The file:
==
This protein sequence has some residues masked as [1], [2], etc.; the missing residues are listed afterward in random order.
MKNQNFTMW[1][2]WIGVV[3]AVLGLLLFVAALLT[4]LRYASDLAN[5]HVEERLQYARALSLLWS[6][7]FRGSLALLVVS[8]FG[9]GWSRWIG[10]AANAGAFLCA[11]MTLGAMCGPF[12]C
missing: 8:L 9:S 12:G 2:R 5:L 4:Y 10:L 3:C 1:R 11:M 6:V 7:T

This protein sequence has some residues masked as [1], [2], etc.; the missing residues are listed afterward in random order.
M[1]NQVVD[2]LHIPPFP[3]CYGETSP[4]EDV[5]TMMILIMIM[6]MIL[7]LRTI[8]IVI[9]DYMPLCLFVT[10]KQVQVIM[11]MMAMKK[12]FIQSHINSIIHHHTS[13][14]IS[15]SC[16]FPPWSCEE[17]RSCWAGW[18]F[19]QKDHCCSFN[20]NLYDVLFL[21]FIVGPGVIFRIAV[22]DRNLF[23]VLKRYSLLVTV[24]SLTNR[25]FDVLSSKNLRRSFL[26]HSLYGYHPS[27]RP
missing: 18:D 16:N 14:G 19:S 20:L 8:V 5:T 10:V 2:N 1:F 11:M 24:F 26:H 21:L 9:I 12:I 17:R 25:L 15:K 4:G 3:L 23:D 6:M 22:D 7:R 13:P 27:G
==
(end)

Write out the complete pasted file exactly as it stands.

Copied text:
This protein sequence has some residues masked as [1], [2], etc.; the missing residues are listed afterward in random order.
MKNQNFTMW[1][2]WIGVV[3]AVLGLLLFVAALLT[4]LRYASDLAN[5]HVEERLQYARALSLLWS[6][7]FRGSLALLVVS[8]FG[9]GWSRWIG[10]AANAGAFLCA[11]MTLGAMCGPF[12]C
missing: 8:L 9:S 12:G 2:R 5:L 4:Y 10:L 3:C 1:R 11:M 6:V 7:T

This protein sequence has some residues masked as [1], [2], etc.; the missing residues are listed afterward in random order.
M[1]NQVVD[2]LHIPPFP[3]CYGETSP[4]EDV[5]TMMILIMIM[6]MIL[7]LRTI[8]IVI[9]DYMPLCLFVT[10]KQVQVIM[11]MMAMKK[12]FIQSHINSIIHHHTS[13][14]IS[15]SC[16]FPPWSCEE[17]RSCWAGW[18]F[19]QKDHCCSFN[20]NLYDVLFL[21]FIVGPGVIFRIAV[22]DRNLF[23]VLKRYSLLVTV[24]SLTNR[25]FDVLSSKNLRRSFL[26]HSLYGYHPS[27]RP
missing: 18:D 16:N 14:G 19:S 20:L 8:V 5:T 10:V 2:N 1:F 11:M 24:F 26:H 21:L 9:I 12:I 17:R 25:L 15:K 4:G 3:L 23:D 6:M 22:D 7:R 13:P 27:G